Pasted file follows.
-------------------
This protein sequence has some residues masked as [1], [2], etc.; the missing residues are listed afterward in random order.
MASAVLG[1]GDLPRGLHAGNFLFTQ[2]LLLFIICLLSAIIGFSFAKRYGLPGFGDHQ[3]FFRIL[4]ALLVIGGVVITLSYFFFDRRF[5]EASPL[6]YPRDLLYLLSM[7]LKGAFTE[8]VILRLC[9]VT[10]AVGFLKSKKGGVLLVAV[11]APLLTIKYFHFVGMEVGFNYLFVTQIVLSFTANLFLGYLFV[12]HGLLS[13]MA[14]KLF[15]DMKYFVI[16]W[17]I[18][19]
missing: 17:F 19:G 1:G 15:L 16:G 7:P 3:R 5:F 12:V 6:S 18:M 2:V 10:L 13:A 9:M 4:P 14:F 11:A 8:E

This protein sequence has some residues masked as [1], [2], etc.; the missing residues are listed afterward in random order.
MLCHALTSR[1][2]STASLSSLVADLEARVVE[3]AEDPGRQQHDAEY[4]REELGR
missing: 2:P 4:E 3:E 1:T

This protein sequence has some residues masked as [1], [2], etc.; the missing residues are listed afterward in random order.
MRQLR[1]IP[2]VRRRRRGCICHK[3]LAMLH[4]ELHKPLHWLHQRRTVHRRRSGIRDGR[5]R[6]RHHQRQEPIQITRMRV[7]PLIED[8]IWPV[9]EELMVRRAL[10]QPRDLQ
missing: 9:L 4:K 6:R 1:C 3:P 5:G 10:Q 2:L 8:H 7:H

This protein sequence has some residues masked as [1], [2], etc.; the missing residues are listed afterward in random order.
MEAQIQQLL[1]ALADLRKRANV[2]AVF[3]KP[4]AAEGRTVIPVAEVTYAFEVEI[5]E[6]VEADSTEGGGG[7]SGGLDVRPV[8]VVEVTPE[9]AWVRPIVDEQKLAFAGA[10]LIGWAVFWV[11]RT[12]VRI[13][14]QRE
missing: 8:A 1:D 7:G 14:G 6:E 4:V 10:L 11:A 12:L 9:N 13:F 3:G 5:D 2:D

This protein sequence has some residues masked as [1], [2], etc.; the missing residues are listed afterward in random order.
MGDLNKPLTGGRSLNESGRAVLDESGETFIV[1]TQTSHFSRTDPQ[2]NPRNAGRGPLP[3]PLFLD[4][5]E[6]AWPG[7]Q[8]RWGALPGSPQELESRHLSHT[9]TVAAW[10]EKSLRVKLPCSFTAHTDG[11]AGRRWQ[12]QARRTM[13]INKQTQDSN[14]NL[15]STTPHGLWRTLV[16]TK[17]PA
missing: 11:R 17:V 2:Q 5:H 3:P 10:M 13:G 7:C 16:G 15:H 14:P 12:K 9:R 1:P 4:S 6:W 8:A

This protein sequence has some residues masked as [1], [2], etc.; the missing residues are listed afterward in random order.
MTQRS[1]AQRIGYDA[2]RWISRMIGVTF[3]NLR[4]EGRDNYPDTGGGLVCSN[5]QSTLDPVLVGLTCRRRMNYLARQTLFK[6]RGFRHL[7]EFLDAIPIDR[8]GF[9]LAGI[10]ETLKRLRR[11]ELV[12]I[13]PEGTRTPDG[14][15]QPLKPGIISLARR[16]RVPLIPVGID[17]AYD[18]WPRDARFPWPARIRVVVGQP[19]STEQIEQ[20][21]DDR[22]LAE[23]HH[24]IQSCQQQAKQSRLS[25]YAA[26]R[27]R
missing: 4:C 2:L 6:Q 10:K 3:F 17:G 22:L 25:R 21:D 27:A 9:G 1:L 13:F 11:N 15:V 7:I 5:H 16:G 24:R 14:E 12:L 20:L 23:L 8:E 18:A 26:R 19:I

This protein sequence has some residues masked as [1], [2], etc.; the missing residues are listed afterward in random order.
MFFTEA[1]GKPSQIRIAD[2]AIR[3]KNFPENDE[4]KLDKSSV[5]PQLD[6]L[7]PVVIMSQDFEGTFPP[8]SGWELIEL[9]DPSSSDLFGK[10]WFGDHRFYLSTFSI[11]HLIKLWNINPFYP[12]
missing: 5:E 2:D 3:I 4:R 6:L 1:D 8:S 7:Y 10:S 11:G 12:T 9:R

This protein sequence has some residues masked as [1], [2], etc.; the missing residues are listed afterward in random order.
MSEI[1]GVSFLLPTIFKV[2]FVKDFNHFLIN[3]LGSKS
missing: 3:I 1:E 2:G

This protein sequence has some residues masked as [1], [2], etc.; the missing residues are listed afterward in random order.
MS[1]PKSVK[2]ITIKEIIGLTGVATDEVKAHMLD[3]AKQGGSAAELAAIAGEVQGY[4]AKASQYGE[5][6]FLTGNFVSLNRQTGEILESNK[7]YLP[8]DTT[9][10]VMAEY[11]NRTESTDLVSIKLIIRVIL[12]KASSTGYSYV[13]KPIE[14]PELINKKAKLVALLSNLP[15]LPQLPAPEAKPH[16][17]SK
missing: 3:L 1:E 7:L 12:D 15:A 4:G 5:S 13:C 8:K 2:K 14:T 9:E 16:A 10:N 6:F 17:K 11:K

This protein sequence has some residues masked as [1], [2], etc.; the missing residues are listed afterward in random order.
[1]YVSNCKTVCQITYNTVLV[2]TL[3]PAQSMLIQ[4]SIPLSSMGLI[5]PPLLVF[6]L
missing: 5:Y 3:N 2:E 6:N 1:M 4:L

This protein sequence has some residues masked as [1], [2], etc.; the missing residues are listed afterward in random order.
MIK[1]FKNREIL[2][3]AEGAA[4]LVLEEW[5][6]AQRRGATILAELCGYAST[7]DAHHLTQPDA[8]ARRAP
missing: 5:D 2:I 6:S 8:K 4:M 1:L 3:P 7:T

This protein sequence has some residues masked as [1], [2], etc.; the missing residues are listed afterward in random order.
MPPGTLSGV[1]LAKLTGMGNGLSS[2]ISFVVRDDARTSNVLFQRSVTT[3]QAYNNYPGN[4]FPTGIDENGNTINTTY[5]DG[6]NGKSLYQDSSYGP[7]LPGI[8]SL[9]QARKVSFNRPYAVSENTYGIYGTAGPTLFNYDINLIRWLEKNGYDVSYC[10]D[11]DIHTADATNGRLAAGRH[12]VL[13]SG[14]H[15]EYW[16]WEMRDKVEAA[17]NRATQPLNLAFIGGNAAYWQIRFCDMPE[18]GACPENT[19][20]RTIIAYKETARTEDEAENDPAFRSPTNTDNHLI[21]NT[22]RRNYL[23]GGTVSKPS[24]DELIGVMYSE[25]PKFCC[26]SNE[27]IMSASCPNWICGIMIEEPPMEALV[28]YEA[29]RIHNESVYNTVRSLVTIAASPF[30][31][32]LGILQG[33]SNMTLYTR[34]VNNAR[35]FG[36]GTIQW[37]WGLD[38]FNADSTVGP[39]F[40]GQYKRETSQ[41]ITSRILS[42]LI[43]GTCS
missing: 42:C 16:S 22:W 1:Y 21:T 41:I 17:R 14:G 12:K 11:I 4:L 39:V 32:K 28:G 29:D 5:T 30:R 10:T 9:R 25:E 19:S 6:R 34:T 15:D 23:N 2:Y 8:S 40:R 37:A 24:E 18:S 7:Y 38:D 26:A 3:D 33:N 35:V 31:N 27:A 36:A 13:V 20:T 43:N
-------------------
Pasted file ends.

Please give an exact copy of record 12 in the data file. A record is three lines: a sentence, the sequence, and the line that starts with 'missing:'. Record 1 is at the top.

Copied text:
This protein sequence has some residues masked as [1], [2], etc.; the missing residues are listed afterward in random order.
MPPGTLSGV[1]LAKLTGMGNGLSS[2]ISFVVRDDARTSNVLFQRSVTT[3]QAYNNYPGN[4]FPTGIDENGNTINTTY[5]DG[6]NGKSLYQDSSYGP[7]LPGI[8]SL[9]QARKVSFNRPYAVSENTYGIYGTAGPTLFNYDINLIRWLEKNGYDVSYC[10]D[11]DIHTADATNGRLAAGRH[12]VL[13]SG[14]H[15]EYW[16]WEMRDKVEAA[17]NRATQPLNLAFIGGNAAYWQIRFCDMPE[18]GACPENT[19][20]RTIIAYKETARTEDEAENDPAFRSPTNTDNHLI[21]NT[22]RRNYL[23]GGTVSKPS[24]DELIGVMYSE[25]PKFCC[26]SNE[27]IMSASCPNWICGIMIEEPPMEALV[28]YEA[29]RIHNESVYNTVRSLVTIAASPF[30][31][32]LGILQG[33]SNMTLYTR[34]VNNAR[35]FG[36]GTIQW[37]WGLD[38]FNADSTVGP[39]F[40]GQYKRETSQ[41]ITSRILS[42]LI[43]GTCS
missing: 42:C 16:S 22:W 1:Y 21:T 41:I 17:R 14:G 12:K 11:I 4:L 39:V 32:K 28:G 29:D 5:T 30:R 10:T 9:R 25:E 19:S 6:R 34:T 15:D 23:N 2:Y 8:S 40:R 37:A 24:E 18:S 7:Y 38:D 26:A 3:D 33:N 35:V 31:N 27:A 36:A 13:V 20:T 43:N